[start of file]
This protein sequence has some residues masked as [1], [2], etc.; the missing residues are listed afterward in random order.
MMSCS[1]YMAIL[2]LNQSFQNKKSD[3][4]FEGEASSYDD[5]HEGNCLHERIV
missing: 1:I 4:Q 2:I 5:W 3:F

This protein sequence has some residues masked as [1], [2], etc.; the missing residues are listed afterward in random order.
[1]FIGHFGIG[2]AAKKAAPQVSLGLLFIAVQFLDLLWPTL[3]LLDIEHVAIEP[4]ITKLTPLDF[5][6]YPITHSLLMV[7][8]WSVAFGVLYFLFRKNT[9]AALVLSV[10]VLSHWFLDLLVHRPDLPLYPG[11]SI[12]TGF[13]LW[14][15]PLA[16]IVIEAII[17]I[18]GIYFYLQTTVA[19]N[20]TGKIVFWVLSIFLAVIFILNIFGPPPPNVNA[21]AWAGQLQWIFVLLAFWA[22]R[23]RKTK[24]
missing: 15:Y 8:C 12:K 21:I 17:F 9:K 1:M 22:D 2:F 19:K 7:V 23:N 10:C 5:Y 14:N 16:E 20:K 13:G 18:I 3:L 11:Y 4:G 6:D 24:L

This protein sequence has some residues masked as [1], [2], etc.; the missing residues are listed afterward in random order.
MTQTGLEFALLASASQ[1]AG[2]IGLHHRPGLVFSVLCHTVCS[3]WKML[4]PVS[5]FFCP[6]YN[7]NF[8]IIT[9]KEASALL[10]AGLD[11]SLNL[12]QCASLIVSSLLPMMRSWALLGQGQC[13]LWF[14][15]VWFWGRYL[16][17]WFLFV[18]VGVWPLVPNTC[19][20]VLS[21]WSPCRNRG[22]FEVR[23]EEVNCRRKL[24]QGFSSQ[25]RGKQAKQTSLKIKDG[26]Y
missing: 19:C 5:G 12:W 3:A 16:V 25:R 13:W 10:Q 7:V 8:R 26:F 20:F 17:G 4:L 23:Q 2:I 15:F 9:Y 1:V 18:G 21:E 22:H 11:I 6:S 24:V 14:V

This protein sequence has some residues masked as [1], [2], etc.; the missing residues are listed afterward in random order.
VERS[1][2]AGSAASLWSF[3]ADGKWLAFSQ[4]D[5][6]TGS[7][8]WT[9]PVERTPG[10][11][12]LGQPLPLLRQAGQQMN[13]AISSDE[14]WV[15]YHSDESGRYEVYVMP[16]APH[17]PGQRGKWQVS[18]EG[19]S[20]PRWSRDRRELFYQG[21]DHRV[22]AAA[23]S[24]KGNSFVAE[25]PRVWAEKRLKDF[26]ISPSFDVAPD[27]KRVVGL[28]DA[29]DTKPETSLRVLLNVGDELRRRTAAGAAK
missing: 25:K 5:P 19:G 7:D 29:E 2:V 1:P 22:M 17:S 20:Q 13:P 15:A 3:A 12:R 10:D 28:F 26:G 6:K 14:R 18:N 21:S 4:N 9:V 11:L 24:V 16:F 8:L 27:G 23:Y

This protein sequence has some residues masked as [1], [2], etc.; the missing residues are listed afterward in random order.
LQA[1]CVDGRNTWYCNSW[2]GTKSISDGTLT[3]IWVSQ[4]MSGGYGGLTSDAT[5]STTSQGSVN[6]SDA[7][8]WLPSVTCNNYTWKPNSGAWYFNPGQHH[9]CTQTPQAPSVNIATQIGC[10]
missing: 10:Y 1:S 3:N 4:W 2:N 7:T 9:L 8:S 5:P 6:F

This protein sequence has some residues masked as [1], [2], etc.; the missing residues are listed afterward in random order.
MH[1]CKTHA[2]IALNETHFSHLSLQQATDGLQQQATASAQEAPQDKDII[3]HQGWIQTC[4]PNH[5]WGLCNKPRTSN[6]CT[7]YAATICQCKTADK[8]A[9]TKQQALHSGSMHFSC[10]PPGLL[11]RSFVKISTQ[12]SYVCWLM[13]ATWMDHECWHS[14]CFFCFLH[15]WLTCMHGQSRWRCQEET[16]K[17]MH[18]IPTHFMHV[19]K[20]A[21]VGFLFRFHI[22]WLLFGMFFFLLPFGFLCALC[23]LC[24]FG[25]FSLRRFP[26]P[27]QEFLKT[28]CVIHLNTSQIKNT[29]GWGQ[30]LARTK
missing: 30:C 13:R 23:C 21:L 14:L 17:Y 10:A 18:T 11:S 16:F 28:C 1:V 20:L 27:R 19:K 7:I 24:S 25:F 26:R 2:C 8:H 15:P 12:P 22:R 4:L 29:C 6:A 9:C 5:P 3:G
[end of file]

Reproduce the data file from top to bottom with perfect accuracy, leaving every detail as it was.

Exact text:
This protein sequence has some residues masked as [1], [2], etc.; the missing residues are listed afterward in random order.
MMSCS[1]YMAIL[2]LNQSFQNKKSD[3][4]FEGEASSYDD[5]HEGNCLHERIV
missing: 1:I 4:Q 2:I 5:W 3:F

This protein sequence has some residues masked as [1], [2], etc.; the missing residues are listed afterward in random order.
[1]FIGHFGIG[2]AAKKAAPQVSLGLLFIAVQFLDLLWPTL[3]LLDIEHVAIEP[4]ITKLTPLDF[5][6]YPITHSLLMV[7][8]WSVAFGVLYFLFRKNT[9]AALVLSV[10]VLSHWFLDLLVHRPDLPLYPG[11]SI[12]TGF[13]LW[14][15]PLA[16]IVIEAII[17]I[18]GIYFYLQTTVA[19]N[20]TGKIVFWVLSIFLAVIFILNIFGPPPPNVNA[21]AWAGQLQWIFVLLAFWA[22]R[23]RKTK[24]
missing: 15:Y 8:C 12:K 21:I 17:F 9:K 1:M 22:D 2:F 19:K 7:V 23:N 10:C 5:Y 14:N 16:E 20:K 13:G 18:I 3:L 11:Y 4:G 6:D 24:L

This protein sequence has some residues masked as [1], [2], etc.; the missing residues are listed afterward in random order.
MTQTGLEFALLASASQ[1]AG[2]IGLHHRPGLVFSVLCHTVCS[3]WKML[4]PVS[5]FFCP[6]YN[7]NF[8]IIT[9]KEASALL[10]AGLD[11]SLNL[12]QCASLIVSSLLPMMRSWALLGQGQC[13]LWF[14][15]VWFWGRYL[16][17]WFLFV[18]VGVWPLVPNTC[19][20]VLS[21]WSPCRNRG[22]FEVR[23]EEVNCRRKL[24]QGFSSQ[25]RGKQAKQTSLKIKDG[26]Y
missing: 19:C 5:G 12:W 3:A 16:V 25:R 13:W 10:Q 7:V 8:R 26:F 20:F 17:G 4:L 23:Q 2:I 15:F 9:Y 1:V 18:G 21:E 22:H 11:I 6:S 24:V 14:V

This protein sequence has some residues masked as [1], [2], etc.; the missing residues are listed afterward in random order.
VERS[1][2]AGSAASLWSF[3]ADGKWLAFSQ[4]D[5][6]TGS[7][8]WT[9]PVERTPG[10][11][12]LGQPLPLLRQAGQQMN[13]AISSDE[14]WV[15]YHSDESGRYEVYVMP[16]APH[17]PGQRGKWQVS[18]EG[19]S[20]PRWSRDRRELFYQG[21]DHRV[22]AAA[23]S[24]KGNSFVAE[25]PRVWAEKRLKDF[26]ISPSFDVAPD[27]KRVVGL[28]DA[29]DTKPETSLRVLLNVGDELRRRTAAGAAK
missing: 25:K 5:P 19:G 7:D 29:E 2:V 1:P 22:M 17:S 20:Q 13:P 15:A 3:A 12:R 10:D 28:F 26:G 6:K 14:R 18:N 21:S 4:N 9:V 11:L 24:V 16:F 8:L 27:G 23:Y

This protein sequence has some residues masked as [1], [2], etc.; the missing residues are listed afterward in random order.
LQA[1]CVDGRNTWYCNSW[2]GTKSISDGTLT[3]IWVSQ[4]MSGGYGGLTSDAT[5]STTSQGSVN[6]SDA[7][8]WLPSVTCNNYTWKPNSGAWYFNPGQHH[9]CTQTPQAPSVNIATQIGC[10]
missing: 10:Y 1:S 3:N 4:W 2:N 7:T 9:L 8:S 5:P 6:F

This protein sequence has some residues masked as [1], [2], etc.; the missing residues are listed afterward in random order.
MH[1]CKTHA[2]IALNETHFSHLSLQQATDGLQQQATASAQEAPQDKDII[3]HQGWIQTC[4]PNH[5]WGLCNKPRTSN[6]CT[7]YAATICQCKTADK[8]A[9]TKQQALHSGSMHFSC[10]PPGLL[11]RSFVKISTQ[12]SYVCWLM[13]ATWMDHECWHS[14]CFFCFLH[15]WLTCMHGQSRWRCQEET[16]K[17]MH[18]IPTHFMHV[19]K[20]A[21]VGFLFRFHI[22]WLLFGMFFFLLPFGFLCALC[23]LC[24]FG[25]FSLRRFP[26]P[27]QEFLKT[28]CVIHLNTSQIKNT[29]GWGQ[30]LARTK
missing: 30:C 13:R 23:C 21:L 14:L 17:Y 10:A 18:T 11:S 16:F 28:C 1:V 20:L 27:R 19:K 7:I 24:S 25:F 26:R 2:C 8:H 15:P 12:P 22:R 4:L 29:C 6:A 9:C 5:P 3:G